• Last modified 434 days ago (May 20, 2020)



An Old Settlers Day float in 1954 passes by a section of downtown Marion that included a more robust assortment of retailers. Above the intersection of 3rd and Main Sts. was a vestige of law enforcement from a time before police radios — an old call light (right) that was used to summon the town marshal.

When parades pass us by

Marion’s business district had a very different composition 66 years ago when the 1954 edition of the Old Settlers Day parade passed by the north side of the 300 block of E. Main St.

The parade, which first went east to west then repeated west to east, included a multi-trailer float carrying what appeared to be most of the student body of Bown-Corby School, which continued teaching elementary students until 1992.

In the background as the float passed were two mainstays of a much stronger retail base downtown: the town’s J.C. Penney store, which closed two years later, and its just-opened Western Auto store.

Penney’s served Marion from 1929 to 1956 out of a storefront that was demolished along with the 1882 building just to its west (left in the photo) when Marion National Bank expanded and built a new building in 1979. Between 1956 and 1979, several clothing stores occupied the building.

Western Auto operated from 1954 to 1988 out of a building that now is home to Edward Jones Investments.

Originally, four identical storefronts — all part of the same original 1882 building — occupied this space. Nowadays, the only surviving piece of it is the third of those storefronts, which now houses Barely Makin’ It Antiques and in 1954 was the home of Beaston Market.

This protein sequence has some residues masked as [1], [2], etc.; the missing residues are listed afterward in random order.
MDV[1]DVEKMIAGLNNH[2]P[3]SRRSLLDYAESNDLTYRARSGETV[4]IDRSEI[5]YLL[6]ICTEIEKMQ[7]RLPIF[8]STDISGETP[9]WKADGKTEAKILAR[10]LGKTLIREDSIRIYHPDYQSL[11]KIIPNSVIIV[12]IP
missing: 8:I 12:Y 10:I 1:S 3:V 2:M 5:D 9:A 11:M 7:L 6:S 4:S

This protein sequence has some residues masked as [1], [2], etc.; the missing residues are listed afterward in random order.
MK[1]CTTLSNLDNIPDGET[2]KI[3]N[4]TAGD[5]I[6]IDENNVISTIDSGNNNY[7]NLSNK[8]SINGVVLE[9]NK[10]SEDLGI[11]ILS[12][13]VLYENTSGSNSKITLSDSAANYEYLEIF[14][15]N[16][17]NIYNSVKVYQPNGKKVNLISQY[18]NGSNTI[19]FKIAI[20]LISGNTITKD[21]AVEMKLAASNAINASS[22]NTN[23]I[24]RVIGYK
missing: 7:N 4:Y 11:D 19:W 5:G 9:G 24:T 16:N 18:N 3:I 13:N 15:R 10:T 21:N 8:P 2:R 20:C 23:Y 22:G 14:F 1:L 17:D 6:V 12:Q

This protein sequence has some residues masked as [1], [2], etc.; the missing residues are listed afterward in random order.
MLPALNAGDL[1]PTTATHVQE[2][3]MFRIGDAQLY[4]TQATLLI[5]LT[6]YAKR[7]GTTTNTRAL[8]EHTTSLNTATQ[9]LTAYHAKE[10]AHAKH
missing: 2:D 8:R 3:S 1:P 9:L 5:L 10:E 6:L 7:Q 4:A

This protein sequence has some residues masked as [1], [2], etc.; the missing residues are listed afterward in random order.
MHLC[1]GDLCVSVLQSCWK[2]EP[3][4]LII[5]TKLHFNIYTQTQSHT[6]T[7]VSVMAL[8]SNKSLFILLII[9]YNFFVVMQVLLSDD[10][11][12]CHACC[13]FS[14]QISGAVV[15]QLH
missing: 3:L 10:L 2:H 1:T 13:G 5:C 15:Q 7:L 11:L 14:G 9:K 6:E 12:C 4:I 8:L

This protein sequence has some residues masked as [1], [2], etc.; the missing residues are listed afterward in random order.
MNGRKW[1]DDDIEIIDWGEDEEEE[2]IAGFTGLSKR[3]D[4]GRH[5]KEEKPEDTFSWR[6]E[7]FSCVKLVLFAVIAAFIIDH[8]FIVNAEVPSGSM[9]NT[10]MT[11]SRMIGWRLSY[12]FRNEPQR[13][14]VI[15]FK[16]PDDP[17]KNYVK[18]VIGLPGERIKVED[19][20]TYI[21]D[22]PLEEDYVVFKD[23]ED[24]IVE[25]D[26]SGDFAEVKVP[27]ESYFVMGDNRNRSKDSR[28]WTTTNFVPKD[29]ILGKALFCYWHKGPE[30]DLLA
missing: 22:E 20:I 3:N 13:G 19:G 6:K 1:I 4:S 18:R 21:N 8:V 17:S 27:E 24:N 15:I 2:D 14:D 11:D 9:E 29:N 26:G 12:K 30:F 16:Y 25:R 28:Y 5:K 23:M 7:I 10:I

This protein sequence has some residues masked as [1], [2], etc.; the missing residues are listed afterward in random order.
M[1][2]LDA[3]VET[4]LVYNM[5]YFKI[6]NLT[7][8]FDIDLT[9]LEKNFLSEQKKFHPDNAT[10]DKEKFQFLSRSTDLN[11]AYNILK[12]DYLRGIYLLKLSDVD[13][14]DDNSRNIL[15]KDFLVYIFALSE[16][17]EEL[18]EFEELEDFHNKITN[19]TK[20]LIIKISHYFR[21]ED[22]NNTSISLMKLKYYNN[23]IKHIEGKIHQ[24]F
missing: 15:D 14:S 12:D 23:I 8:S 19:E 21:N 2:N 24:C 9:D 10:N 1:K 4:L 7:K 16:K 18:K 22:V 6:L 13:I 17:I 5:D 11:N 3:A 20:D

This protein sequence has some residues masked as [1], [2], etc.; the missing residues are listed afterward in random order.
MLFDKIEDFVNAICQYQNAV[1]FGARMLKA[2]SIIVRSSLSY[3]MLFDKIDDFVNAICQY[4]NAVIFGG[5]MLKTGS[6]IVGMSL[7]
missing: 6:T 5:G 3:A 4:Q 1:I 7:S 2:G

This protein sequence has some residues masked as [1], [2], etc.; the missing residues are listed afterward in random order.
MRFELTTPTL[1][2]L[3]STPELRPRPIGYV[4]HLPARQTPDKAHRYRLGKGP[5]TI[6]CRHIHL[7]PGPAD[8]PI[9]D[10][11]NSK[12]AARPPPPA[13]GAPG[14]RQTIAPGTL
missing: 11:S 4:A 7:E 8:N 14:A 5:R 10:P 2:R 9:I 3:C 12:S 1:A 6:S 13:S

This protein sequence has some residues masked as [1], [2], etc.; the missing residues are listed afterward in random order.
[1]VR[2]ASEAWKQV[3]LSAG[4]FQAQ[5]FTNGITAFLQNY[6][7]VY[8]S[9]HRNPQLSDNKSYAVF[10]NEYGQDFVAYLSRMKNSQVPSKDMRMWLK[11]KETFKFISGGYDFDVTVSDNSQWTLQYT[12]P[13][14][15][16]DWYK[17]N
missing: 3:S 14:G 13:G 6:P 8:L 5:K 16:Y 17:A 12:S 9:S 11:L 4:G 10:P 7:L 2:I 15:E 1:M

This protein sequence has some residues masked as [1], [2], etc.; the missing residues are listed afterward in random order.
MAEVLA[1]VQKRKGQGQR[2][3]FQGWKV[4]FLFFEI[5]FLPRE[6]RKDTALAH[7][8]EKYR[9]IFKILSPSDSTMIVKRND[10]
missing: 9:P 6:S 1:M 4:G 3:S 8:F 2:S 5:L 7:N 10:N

To the east (right) of Western Auto, in the now vacant 1887 Donaldson and Hosmer Building, was Coons Restaurant, which moved to the Elgin Hotel in 1959 and soon after was sold and renamed.

At the time of the parade, Marion was celebrating the first of a series of centennials — this one, the centennial of Kansas becoming a territory. The city celebrated its own centennial in 1960.

Perhaps the most iconic feature of the 1954 photo of Main St. is what appears to be a flashing caution or stop light hanging above the intersection of 3rd and Main Sts., which at the time were also US-50N and US-77 highways.

The signal was not a traffic light at all. It was a precursor to modern police radios.

When citizens needed to reach the town marshal, they would pick up a telephone — which did not convert to dial until 1961 — and inform a switchboard operator on the second floor of what’s now the vacant MacGregor’s building across the street from the bank.

The operator would switch the light on. A patrolling town marshal would see it while conducting his rounds and know to contact the operator to find out who needed him.

The light was used extensively by town marshal Ollie Wight, who served in that role from 1928 to 1946. The light was replaced by radios in 1949.

For more than a decade afterward, it remained as an unused vestige of earlier times until it finally was removed.

Last modified May 20, 2020